The area surrounding Inish Beg is rich in local history – from Irish prehistoric times, the great clans of Ireland, the struggle against British rule in the late 1700′s, the Great Irish Famine of the 1800′s, through the War of Independence in the early 1900′s.
Prehistoric monuments still stand throughout the area – standing stones, stone circles and ring forts. Irish castles, some restored and some magnificent ruins, and ancient abbeys surround.
Being so close to the sea, you can hear of many exciting tales of local ships and fisherman. In 1631 Algerian pirates descended upon Baltimore and took up to 200 locals as slaves to North Africa. After this, many of the town’s inhabitants moved up river to Skibbereen, creating a boom in that town.
In the late 1700′s, Irish Patriot Theobald Wolfe Tone enlisted the help of the French Navy in the Irish battle to overthrow British rule. In 1796, 6500 troups left France for Bantry Bay. With fierce winter weather conditions only a part of the fleet arrived in the Bay — none of the ships were able to land. This was considered one of the major events that kept the Irish from gaining home rule at that time.
The town of Skibbereen was devastated by the Great Irish Famine of the 1840′s. Thousands of its inhabitants starved to death due to lack of nutrition brought about by failure of their stable diet – the potato crop – and the effects of cruel landlordism which saw to it that the native Irish were left to die for want of food and money. Skibbereen’s famine victims were wheeled by the cartload into a communal grave in the Abbey Cemetery west of the town where today the visitor can see that Famine Plot. The Great Famine Commemoration Exhibition at the Skibbereen Heritage Centre tells the story in detail.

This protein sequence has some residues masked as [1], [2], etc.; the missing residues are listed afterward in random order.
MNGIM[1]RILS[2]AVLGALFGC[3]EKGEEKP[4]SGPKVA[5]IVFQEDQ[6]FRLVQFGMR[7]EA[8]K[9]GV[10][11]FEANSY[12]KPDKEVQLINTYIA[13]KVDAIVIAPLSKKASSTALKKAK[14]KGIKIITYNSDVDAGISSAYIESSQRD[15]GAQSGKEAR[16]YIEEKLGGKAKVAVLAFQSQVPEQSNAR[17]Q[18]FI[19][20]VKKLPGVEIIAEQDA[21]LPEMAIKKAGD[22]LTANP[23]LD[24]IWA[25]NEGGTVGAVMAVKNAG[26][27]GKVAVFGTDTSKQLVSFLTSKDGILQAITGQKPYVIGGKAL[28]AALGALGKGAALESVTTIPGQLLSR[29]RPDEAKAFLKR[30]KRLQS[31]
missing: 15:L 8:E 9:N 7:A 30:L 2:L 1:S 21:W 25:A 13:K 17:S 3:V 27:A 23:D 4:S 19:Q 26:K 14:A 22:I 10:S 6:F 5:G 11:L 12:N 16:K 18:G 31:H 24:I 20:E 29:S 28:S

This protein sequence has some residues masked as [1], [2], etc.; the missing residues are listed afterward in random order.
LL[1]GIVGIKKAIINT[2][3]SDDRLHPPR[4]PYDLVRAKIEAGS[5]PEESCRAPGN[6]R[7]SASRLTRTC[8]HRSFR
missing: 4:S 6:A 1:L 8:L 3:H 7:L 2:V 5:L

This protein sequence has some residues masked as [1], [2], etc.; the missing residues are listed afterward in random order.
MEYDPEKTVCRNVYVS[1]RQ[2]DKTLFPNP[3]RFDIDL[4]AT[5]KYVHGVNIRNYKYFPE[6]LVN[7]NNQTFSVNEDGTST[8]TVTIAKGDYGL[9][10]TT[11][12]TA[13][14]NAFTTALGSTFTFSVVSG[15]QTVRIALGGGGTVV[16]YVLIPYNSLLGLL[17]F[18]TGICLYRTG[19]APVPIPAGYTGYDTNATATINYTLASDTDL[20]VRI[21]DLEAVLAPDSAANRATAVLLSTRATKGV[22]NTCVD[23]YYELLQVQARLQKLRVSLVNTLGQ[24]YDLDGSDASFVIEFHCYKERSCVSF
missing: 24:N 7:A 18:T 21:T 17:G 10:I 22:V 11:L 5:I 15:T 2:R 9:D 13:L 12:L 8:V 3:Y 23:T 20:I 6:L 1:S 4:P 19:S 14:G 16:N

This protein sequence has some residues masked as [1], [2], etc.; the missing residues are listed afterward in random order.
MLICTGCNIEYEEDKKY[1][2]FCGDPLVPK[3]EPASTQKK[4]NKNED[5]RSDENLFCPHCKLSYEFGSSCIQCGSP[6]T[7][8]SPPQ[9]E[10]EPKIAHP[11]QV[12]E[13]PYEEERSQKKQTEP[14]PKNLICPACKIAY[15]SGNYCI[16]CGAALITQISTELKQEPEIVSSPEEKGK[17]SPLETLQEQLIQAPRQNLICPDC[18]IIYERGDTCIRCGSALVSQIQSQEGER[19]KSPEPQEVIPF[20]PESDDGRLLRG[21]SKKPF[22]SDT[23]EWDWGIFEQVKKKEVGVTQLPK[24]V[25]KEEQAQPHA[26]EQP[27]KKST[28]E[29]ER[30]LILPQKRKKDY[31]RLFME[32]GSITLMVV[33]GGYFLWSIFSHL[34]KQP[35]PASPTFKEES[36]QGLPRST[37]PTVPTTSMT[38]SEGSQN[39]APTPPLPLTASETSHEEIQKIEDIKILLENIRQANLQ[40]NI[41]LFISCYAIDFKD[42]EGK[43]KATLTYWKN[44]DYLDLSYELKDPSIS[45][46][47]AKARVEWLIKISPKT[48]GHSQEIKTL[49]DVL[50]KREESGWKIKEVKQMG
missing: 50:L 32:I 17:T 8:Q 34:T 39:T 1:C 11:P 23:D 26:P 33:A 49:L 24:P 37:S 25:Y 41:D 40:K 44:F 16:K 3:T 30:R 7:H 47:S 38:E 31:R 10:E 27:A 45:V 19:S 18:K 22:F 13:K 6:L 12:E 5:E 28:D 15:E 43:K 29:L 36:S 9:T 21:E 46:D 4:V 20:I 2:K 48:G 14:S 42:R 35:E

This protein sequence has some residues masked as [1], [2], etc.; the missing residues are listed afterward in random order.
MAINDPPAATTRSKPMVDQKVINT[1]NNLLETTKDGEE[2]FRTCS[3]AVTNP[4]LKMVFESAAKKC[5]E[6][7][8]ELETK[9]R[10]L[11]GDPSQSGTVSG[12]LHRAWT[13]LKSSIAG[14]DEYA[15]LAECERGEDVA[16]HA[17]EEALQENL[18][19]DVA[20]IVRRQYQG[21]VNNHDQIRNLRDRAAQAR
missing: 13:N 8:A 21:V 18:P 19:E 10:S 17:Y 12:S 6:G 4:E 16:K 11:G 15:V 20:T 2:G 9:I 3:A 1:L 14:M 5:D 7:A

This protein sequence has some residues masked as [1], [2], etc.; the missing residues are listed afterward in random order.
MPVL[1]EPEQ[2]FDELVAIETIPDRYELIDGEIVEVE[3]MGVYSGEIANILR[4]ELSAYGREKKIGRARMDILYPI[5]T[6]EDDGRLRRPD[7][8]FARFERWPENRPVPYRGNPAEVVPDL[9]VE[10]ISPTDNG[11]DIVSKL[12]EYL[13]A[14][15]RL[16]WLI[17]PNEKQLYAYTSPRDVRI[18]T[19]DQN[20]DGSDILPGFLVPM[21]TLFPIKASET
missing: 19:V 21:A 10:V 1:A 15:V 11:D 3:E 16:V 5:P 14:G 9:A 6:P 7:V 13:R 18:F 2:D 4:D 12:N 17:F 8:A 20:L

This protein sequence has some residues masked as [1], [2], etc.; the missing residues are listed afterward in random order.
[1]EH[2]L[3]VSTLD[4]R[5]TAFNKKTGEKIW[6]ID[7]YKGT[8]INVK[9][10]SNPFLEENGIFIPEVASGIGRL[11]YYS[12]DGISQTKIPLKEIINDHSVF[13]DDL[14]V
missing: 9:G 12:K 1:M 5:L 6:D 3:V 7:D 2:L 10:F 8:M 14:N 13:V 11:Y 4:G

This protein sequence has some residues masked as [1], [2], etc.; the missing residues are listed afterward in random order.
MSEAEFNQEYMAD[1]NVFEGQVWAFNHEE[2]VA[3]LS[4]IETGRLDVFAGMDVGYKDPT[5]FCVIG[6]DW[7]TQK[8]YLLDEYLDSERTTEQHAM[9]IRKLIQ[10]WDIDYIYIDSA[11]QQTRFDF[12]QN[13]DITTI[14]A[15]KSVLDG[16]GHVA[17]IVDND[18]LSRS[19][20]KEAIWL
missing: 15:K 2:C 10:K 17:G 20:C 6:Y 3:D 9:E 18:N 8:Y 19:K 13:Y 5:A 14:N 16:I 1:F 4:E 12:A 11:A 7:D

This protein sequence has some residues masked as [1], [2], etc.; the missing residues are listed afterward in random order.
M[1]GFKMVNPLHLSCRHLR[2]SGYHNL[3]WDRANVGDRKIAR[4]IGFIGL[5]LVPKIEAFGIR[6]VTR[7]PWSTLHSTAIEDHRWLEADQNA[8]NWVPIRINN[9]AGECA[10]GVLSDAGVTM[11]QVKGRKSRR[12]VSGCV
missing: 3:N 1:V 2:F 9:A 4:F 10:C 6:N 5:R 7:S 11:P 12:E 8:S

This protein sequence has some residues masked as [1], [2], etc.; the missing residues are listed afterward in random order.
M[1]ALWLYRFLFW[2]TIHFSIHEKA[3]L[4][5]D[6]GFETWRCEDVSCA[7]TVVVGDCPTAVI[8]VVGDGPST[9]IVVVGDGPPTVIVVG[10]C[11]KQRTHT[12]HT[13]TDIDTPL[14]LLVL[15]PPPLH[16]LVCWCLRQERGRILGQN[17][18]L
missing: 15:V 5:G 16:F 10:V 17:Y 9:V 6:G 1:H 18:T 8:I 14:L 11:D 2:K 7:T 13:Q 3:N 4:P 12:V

General Michael Collins, famous for his role in the establishment of the Free State, was born in Woodfield, a village off the main Clonakilty-Skibbereen road. He was asassinated in West Cork in 1922 on his return from inspecting the troops of the area and visits with his many local friends and relatives. That afternoon he had his last meal at The Eldon Hotel in Skibbereen. There is a Memorial Centre at his birthplace in Woodfield, along with many monuments to the great local hero around West Cork.
In August 2002, the 80th Anniversary of the death of Michael Collins, the actor Liam Neeson, best known for playing Collins in the feature film biography, unveiled a new monument in his honour in Clonakilty, the closest town to where Collins grew up. This event was the beginning of ongoing tours and talks on Michael Collins in the area.
There are local historical societies in Bantry, Rosscarbery, Schull and Skibbereen which hold monthly lectures that are open to visitors. Many of these resources can provide information on the geneology of local families.
We can arrange guided tours of any area of interest.